When the Covid lockdown closed the dining room of Lawrence mainstay Ramen Bowls, owner Shantel Grace found herself reconsidering the restaurant industry as a whole. Though she was still open for carryout, the pandemic disrupted her business and pushed her livelihood into question.
“We always thought we were locally focused [at Ramen Bowls],” she says, “but we realized that we sourced so many Asian ingredients and suddenly we couldn’t get them any more.”
On a rural drive in 2020, Grace and partner Rozz Petrozz stumbled across a historic farmstead in the tiny Kansas town of Overbrook, population one thousand and five. The property was for sale, and in the overgrown grass and handful of neglected buildings on a small plot in Douglas County, the pair saw their future. In July 2021, just a few months after purchasing and painstakingly restoring the original farmhouse, Grace and Petrozz opened Saltwell Farm Kitchen.
At first, dinner was served exclusively outside, at a long table shaded by a grove of oak trees. As Saltwell’s popularity grew—thanks mostly to social media and word-of-mouth—Grace and Petrozz began preparing for cooler weather. They installed a wood-burning furnace in a room they call the parlor (it was once a garage) and placed mismatched tables and chairs throughout the space and on the wrap-around porch. There are just forty-five seats, and they are full almost every Friday and Saturday evening—the only two dinner services Saltwell offers.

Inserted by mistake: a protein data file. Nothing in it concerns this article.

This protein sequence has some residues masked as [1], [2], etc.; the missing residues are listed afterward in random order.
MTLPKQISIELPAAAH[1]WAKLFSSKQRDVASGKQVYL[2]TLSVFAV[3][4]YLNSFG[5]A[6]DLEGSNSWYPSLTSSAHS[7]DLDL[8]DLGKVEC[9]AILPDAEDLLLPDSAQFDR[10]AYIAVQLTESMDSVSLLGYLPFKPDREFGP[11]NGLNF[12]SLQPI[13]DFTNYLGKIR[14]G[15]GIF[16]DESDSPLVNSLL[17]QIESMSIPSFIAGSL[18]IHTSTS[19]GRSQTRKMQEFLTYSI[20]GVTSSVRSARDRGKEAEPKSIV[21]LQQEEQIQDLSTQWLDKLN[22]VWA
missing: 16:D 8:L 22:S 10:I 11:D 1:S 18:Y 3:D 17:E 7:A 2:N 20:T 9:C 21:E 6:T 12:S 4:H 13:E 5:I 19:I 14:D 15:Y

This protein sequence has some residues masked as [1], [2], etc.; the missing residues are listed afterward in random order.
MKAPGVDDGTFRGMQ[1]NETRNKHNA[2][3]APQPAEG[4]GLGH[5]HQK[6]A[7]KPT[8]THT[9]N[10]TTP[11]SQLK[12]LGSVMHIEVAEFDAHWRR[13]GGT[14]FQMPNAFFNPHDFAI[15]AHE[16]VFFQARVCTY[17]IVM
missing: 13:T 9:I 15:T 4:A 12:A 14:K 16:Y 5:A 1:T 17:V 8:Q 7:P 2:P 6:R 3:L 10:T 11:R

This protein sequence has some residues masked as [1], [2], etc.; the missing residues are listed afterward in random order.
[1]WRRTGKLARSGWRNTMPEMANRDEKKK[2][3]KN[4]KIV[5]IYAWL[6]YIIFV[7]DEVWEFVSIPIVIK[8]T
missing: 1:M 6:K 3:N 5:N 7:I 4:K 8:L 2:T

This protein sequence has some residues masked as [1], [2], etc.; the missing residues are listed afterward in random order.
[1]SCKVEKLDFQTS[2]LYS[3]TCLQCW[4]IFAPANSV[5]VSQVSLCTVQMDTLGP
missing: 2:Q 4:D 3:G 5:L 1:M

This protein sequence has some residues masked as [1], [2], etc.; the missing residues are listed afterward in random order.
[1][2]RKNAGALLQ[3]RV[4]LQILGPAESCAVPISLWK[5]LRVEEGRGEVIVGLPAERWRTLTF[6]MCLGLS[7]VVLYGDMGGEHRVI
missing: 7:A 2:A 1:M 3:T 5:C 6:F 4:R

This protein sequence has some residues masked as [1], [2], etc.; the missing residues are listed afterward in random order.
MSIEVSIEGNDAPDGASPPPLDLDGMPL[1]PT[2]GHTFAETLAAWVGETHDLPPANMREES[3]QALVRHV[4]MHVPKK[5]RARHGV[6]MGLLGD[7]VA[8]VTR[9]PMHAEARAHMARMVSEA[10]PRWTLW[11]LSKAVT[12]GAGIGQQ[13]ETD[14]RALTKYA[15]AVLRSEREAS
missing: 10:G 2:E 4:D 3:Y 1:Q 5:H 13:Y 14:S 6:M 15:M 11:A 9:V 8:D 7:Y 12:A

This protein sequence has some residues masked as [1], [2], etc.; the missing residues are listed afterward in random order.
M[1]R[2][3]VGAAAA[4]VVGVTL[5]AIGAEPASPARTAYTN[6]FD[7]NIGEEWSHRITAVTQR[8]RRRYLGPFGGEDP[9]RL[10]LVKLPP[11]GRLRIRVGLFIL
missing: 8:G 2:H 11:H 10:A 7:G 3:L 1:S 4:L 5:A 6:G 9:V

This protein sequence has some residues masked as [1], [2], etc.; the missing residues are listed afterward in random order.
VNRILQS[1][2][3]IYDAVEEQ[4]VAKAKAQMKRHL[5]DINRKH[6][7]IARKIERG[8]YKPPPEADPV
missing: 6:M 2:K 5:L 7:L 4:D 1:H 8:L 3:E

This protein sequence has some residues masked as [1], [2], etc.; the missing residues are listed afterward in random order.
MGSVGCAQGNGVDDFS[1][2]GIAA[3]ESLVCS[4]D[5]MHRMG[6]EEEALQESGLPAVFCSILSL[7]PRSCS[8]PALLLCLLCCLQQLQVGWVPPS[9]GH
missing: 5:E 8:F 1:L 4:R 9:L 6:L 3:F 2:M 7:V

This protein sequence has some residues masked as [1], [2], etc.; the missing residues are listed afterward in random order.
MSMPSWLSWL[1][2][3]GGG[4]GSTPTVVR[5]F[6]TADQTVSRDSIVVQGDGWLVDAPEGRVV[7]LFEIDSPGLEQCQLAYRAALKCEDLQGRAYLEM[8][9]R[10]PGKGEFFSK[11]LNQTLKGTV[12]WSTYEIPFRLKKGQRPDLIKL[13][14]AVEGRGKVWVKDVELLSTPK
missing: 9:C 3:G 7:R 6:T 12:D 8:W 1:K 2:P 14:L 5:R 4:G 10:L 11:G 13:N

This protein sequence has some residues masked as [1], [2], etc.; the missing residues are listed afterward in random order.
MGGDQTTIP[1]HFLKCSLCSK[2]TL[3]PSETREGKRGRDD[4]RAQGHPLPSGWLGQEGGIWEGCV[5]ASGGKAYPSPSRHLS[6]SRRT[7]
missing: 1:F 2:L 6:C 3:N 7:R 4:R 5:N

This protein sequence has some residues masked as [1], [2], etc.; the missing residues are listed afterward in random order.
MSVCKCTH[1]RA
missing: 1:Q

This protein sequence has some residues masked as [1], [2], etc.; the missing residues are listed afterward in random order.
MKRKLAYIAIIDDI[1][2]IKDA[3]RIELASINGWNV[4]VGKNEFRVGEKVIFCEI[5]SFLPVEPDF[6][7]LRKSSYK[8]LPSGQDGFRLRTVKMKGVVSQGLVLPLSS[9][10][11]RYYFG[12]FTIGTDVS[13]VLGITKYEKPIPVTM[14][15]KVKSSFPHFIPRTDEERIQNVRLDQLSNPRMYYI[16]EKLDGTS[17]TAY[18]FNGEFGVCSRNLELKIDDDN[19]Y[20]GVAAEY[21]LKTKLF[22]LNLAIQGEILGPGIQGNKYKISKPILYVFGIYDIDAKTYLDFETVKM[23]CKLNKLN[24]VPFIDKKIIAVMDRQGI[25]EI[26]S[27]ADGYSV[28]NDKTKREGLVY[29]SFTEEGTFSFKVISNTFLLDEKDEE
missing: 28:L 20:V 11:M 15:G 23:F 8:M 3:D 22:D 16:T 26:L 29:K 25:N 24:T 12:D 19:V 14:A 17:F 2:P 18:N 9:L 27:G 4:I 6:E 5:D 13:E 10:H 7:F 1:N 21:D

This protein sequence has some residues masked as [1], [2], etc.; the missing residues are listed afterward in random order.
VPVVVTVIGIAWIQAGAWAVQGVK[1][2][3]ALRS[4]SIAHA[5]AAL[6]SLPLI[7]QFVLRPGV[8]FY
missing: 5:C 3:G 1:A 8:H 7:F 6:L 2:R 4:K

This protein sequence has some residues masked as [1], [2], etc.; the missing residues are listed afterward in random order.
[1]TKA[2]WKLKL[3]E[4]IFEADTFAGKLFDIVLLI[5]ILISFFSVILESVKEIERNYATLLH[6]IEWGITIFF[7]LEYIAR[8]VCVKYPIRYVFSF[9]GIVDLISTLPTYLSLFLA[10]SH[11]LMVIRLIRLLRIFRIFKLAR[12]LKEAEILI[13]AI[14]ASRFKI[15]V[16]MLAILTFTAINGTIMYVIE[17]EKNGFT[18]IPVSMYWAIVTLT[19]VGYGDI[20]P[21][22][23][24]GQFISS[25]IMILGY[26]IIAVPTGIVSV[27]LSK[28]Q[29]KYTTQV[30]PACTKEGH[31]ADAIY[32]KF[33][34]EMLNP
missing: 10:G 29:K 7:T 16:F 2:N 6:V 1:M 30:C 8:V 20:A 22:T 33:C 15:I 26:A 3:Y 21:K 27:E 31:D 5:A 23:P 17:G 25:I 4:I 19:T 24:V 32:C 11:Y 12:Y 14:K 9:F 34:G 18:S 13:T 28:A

From the parlor, a narrow hallway leads to the kitchen where Petrozz prepares all of Saltwell’s food. This is also the kitchen he shares with Grace and Grace’s children: Saltwell is the couple’s home, too.
“Covid taught us what we didn’t want to be anymore and what we wanted our restaurant life to look like,” Petrozz says.
Born in the Chicago area, Petrozz has lived in Lawrence since 2013. He met Grace while working at Ramen Bowls in 2017. Usually, he says, a chef orders ingredients based on what they want their menu to look like. But in the wake of the pandemic, neither he nor Grace could imagine doing things that way again.
“I knew that I never wanted to see a big-box food delivery truck on this property, ever,” Grace says.
With the exception of olive oil, spices and a few cheeses, everything on the menu and in the kitchen at Saltwell is sourced from within six miles. (Concessions are made for select produce from their friends at Crum’s Heirlooms, located forty miles east in Bonner Springs, and occasional seafood overnighted from Fabulous Fish.)
“We get a list from the farmers of what they have, what they can’t get rid of, and we create a menu out of that,” Petrozz says. And, of course, the couple grow plenty of their own ingredients and forage as much as they can.
Petrozz translates all this into an eight-course meal that manages sophistication without ostentation. The food is Midwestern: With almost everything grown or raised in Kansas, what else could it be?
The menu changes weekly, but when I visited, there was a tomato and cucumber salad dressed in robust red wine vinegar dressing, and it reminded me strongly of the community potlucks and church suppers I’d endured as a kid in western Wisconsin. But in my memory, those tomatoes and cucumbers were condemned to a slow, slimy death in a mixture of sour cream, vinegar and dill. They had none of the satisfying crunch or peppery bite that Saltwell’s version offered.